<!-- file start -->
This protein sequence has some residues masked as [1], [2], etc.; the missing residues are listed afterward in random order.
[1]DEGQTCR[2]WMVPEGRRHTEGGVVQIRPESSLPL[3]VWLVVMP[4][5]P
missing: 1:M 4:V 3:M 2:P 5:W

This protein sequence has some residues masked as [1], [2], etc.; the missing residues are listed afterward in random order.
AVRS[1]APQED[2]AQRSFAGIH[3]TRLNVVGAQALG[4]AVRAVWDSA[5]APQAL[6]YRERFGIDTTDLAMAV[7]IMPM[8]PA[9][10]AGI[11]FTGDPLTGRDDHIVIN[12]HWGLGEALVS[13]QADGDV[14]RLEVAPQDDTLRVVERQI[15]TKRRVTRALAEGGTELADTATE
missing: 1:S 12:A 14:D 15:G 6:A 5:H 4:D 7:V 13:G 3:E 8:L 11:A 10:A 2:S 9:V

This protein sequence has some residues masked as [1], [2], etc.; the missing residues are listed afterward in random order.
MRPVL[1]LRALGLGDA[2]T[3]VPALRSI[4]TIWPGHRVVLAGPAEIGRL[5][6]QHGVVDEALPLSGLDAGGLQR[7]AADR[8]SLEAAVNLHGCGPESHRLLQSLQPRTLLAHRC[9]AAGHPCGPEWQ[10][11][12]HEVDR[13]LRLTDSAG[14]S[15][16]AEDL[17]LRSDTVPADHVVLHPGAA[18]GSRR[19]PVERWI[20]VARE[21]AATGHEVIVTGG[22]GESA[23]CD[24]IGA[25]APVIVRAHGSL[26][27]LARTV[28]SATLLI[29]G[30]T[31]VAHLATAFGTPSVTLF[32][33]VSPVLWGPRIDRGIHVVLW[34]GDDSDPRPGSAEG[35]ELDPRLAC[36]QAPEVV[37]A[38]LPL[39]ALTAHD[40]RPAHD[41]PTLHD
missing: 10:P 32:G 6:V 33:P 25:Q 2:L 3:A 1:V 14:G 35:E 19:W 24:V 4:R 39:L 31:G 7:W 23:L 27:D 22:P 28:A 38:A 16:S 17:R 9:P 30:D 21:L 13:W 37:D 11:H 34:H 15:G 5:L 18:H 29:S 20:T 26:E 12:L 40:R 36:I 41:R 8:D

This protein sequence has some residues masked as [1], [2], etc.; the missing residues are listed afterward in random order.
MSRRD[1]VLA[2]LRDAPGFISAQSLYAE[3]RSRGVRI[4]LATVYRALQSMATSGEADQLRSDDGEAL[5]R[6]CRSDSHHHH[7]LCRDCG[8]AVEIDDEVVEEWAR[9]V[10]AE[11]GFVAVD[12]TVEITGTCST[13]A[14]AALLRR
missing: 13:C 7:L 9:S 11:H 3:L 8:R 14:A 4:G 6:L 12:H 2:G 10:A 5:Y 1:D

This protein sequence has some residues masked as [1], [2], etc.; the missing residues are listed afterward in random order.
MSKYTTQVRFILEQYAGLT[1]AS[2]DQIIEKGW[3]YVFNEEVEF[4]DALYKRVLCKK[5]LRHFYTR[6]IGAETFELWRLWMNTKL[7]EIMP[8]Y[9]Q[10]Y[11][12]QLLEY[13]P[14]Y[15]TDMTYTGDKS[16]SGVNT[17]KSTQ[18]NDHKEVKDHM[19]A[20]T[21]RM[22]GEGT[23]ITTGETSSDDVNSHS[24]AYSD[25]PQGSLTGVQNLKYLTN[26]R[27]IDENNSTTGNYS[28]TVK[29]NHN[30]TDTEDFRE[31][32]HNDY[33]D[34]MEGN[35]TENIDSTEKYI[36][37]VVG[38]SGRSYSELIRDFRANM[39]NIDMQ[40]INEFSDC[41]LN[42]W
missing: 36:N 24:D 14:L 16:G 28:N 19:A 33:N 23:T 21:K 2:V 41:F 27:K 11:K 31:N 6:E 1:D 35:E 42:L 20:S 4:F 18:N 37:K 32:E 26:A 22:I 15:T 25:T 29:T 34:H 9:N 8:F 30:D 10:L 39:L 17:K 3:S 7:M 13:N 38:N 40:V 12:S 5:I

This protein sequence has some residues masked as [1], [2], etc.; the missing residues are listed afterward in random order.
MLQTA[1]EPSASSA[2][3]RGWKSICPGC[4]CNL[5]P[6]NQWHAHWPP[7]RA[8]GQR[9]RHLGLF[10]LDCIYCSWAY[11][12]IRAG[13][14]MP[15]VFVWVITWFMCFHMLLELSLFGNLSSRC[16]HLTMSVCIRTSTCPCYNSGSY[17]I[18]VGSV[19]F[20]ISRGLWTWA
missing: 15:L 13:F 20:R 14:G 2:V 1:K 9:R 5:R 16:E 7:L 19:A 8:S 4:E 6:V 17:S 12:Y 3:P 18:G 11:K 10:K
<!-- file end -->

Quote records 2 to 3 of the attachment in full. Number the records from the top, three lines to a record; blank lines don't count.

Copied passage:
This protein sequence has some residues masked as [1], [2], etc.; the missing residues are listed afterward in random order.
AVRS[1]APQED[2]AQRSFAGIH[3]TRLNVVGAQALG[4]AVRAVWDSA[5]APQAL[6]YRERFGIDTTDLAMAV[7]IMPM[8]PA[9][10]AGI[11]FTGDPLTGRDDHIVIN[12]HWGLGEALVS[13]QADGDV[14]RLEVAPQDDTLRVVERQI[15]TKRRVTRALAEGGTELADTATE
missing: 1:S 12:A 14:D 15:G 6:A 5:H 4:D 7:V 13:G 3:E 8:L 11:A 10:A 2:S 9:V

This protein sequence has some residues masked as [1], [2], etc.; the missing residues are listed afterward in random order.
MRPVL[1]LRALGLGDA[2]T[3]VPALRSI[4]TIWPGHRVVLAGPAEIGRL[5][6]QHGVVDEALPLSGLDAGGLQR[7]AADR[8]SLEAAVNLHGCGPESHRLLQSLQPRTLLAHRC[9]AAGHPCGPEWQ[10][11][12]HEVDR[13]LRLTDSAG[14]S[15][16]AEDL[17]LRSDTVPADHVVLHPGAA[18]GSRR[19]PVERWI[20]VARE[21]AATGHEVIVTGG[22]GESA[23]CD[24]IGA[25]APVIVRAHGSL[26][27]LARTV[28]SATLLI[29]G[30]T[31]VAHLATAFGTPSVTLF[32][33]VSPVLWGPRIDRGIHVVLW[34]GDDSDPRPGSAEG[35]ELDPRLAC[36]QAPEVV[37]A[38]LPL[39]ALTAHD[40]RPAHD[41]PTLHD
missing: 10:P 32:G 6:V 33:P 25:Q 2:L 3:A 1:V 14:G 35:E 19:W 24:V 4:R 39:L 31:G 7:W 23:L 27:D 22:P 28:A 38:A 16:S 17:R 9:P 30:D 21:L 13:W 37:D 11:H 34:H 15:G 5:L 18:H 29:S 20:T 26:E 12:L 40:R 36:I 41:R 8:D